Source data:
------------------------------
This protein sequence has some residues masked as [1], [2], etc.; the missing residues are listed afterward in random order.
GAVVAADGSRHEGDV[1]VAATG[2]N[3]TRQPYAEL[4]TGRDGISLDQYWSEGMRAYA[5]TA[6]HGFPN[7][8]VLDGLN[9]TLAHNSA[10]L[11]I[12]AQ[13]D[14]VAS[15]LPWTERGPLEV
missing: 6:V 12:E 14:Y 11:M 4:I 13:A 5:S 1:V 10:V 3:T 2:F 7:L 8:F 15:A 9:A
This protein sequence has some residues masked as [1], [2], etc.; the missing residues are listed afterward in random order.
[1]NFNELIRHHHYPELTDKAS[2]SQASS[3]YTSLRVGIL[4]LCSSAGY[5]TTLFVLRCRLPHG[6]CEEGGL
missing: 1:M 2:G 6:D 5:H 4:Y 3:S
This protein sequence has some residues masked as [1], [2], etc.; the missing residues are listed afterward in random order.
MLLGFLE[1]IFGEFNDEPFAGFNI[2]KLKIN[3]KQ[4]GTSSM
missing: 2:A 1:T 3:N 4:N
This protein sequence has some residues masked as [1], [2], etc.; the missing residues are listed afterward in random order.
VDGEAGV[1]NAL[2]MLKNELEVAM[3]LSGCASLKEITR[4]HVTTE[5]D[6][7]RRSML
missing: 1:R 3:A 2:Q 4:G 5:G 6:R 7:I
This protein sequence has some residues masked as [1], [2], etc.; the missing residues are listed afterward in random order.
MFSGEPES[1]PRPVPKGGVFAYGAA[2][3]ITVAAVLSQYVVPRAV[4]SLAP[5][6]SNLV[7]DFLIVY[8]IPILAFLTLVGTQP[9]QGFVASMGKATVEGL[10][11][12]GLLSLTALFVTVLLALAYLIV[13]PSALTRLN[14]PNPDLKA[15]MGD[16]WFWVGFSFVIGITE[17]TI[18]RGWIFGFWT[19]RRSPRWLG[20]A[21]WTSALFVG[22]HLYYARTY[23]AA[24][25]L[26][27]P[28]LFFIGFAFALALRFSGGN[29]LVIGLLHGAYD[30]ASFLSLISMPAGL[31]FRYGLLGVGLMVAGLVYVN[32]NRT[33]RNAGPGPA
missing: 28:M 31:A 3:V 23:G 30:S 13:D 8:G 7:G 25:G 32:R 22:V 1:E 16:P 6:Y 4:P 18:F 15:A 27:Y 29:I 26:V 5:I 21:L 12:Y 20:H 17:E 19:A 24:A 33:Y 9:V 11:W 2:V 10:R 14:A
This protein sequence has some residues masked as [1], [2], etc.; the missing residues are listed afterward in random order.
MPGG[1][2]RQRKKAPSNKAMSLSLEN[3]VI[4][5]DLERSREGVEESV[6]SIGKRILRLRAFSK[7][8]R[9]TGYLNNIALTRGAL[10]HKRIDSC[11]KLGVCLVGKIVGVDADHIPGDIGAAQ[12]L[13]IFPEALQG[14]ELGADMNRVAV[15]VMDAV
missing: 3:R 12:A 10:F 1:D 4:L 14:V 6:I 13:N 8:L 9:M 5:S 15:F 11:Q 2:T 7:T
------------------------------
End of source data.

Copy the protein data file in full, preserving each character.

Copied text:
This protein sequence has some residues masked as [1], [2], etc.; the missing residues are listed afterward in random order.
GAVVAADGSRHEGDV[1]VAATG[2]N[3]TRQPYAEL[4]TGRDGISLDQYWSEGMRAYA[5]TA[6]HGFPN[7][8]VLDGLN[9]TLAHNSA[10]L[11]I[12]AQ[13]D[14]VAS[15]LPWTERGPLEV
missing: 6:V 12:E 14:Y 11:M 4:I 13:A 5:S 1:V 10:V 3:T 2:F 7:L 8:F 15:A 9:A
This protein sequence has some residues masked as [1], [2], etc.; the missing residues are listed afterward in random order.
[1]NFNELIRHHHYPELTDKAS[2]SQASS[3]YTSLRVGIL[4]LCSSAGY[5]TTLFVLRCRLPHG[6]CEEGGL
missing: 1:M 2:G 6:D 5:H 4:Y 3:S
This protein sequence has some residues masked as [1], [2], etc.; the missing residues are listed afterward in random order.
MLLGFLE[1]IFGEFNDEPFAGFNI[2]KLKIN[3]KQ[4]GTSSM
missing: 2:A 1:T 3:N 4:N
This protein sequence has some residues masked as [1], [2], etc.; the missing residues are listed afterward in random order.
VDGEAGV[1]NAL[2]MLKNELEVAM[3]LSGCASLKEITR[4]HVTTE[5]D[6][7]RRSML
missing: 1:R 3:A 2:Q 4:G 5:G 6:R 7:I
This protein sequence has some residues masked as [1], [2], etc.; the missing residues are listed afterward in random order.
MFSGEPES[1]PRPVPKGGVFAYGAA[2][3]ITVAAVLSQYVVPRAV[4]SLAP[5][6]SNLV[7]DFLIVY[8]IPILAFLTLVGTQP[9]QGFVASMGKATVEGL[10][11][12]GLLSLTALFVTVLLALAYLIV[13]PSALTRLN[14]PNPDLKA[15]MGD[16]WFWVGFSFVIGITE[17]TI[18]RGWIFGFWT[19]RRSPRWLG[20]A[21]WTSALFVG[22]HLYYARTY[23]AA[24][25]L[26][27]P[28]LFFIGFAFALALRFSGGN[29]LVIGLLHGAYD[30]ASFLSLISMPAGL[31]FRYGLLGVGLMVAGLVYVN[32]NRT[33]RNAGPGPA
missing: 28:M 31:A 3:V 23:G 30:S 13:D 8:G 7:G 25:G 32:R 22:V 1:E 16:P 6:Y 4:P 18:F 15:A 27:Y 29:I 26:V 5:I 21:L 12:Y 20:H 17:E 19:A 24:A 33:Y 9:V 11:W 2:V 10:R 14:A
This protein sequence has some residues masked as [1], [2], etc.; the missing residues are listed afterward in random order.
MPGG[1][2]RQRKKAPSNKAMSLSLEN[3]VI[4][5]DLERSREGVEESV[6]SIGKRILRLRAFSK[7][8]R[9]TGYLNNIALTRGAL[10]HKRIDSC[11]KLGVCLVGKIVGVDADHIPGDIGAAQ[12]L[13]IFPEALQG[14]ELGADMNRVAV[15]VMDAV
missing: 3:R 12:A 10:F 1:D 4:L 14:V 6:I 13:N 8:L 9:M 5:S 15:F 11:Q 2:T 7:T